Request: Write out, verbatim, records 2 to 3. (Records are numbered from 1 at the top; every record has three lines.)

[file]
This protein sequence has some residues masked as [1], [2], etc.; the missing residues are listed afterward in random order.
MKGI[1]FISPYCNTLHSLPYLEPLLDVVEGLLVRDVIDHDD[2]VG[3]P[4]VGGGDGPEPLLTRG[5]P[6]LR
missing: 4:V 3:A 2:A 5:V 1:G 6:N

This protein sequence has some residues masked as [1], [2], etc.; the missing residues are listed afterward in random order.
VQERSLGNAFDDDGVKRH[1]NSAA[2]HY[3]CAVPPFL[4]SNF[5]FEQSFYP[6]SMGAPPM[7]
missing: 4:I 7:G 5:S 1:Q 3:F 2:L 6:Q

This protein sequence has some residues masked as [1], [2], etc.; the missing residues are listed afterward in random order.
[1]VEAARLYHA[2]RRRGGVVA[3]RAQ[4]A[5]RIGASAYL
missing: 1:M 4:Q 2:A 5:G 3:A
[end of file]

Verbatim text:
This protein sequence has some residues masked as [1], [2], etc.; the missing residues are listed afterward in random order.
VQERSLGNAFDDDGVKRH[1]NSAA[2]HY[3]CAVPPFL[4]SNF[5]FEQSFYP[6]SMGAPPM[7]
missing: 4:I 7:G 5:S 1:Q 3:F 2:L 6:Q

This protein sequence has some residues masked as [1], [2], etc.; the missing residues are listed afterward in random order.
[1]VEAARLYHA[2]RRRGGVVA[3]RAQ[4]A[5]RIGASAYL
missing: 1:M 4:Q 2:A 5:G 3:A